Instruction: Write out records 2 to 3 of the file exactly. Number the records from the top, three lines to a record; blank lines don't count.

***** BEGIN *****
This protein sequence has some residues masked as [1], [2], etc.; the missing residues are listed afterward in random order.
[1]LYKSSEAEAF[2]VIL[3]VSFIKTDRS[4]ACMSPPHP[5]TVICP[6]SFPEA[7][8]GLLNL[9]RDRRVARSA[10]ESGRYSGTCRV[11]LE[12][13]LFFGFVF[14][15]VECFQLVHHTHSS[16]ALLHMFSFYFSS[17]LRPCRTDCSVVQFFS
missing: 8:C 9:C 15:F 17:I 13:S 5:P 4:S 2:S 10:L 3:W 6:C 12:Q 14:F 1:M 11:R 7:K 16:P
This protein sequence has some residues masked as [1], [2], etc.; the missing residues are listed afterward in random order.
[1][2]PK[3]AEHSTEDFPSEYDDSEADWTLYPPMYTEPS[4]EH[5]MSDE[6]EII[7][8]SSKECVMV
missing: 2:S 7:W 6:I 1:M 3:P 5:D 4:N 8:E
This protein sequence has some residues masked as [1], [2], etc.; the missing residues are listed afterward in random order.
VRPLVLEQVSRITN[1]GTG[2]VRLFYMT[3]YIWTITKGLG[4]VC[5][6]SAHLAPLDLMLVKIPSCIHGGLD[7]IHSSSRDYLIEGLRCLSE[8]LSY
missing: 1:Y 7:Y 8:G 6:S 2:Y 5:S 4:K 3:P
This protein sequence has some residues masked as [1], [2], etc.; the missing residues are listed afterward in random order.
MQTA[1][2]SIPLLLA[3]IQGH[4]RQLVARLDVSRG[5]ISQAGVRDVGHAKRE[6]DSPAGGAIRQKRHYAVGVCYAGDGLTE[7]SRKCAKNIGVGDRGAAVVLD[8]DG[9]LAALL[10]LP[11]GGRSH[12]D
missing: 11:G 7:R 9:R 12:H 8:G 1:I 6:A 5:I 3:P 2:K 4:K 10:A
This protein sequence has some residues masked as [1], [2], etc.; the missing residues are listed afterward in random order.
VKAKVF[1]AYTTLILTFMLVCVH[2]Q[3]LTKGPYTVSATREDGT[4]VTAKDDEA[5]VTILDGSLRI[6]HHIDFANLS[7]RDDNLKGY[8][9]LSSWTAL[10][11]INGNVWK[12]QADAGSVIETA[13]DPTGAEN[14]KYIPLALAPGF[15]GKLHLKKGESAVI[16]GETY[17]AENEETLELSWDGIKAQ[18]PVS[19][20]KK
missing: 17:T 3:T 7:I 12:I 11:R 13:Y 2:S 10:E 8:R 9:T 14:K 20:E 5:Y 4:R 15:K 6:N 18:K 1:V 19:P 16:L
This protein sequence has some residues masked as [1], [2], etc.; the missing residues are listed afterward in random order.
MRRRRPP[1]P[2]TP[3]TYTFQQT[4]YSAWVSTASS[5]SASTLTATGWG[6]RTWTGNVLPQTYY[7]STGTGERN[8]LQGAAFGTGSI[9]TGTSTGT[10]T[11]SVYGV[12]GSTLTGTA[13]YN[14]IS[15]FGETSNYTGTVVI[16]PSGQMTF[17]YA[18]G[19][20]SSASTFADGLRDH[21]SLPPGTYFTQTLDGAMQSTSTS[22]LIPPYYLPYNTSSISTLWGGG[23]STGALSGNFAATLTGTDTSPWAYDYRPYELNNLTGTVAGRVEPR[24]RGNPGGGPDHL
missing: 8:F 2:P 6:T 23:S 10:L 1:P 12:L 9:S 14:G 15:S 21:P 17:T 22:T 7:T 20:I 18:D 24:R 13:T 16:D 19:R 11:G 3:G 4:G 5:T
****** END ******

This protein sequence has some residues masked as [1], [2], etc.; the missing residues are listed afterward in random order.
[1][2]PK[3]AEHSTEDFPSEYDDSEADWTLYPPMYTEPS[4]EH[5]MSDE[6]EII[7][8]SSKECVMV
missing: 2:S 7:W 6:I 1:M 3:P 5:D 4:N 8:E
This protein sequence has some residues masked as [1], [2], etc.; the missing residues are listed afterward in random order.
VRPLVLEQVSRITN[1]GTG[2]VRLFYMT[3]YIWTITKGLG[4]VC[5][6]SAHLAPLDLMLVKIPSCIHGGLD[7]IHSSSRDYLIEGLRCLSE[8]LSY
missing: 1:Y 7:Y 8:G 6:S 2:Y 5:S 4:K 3:P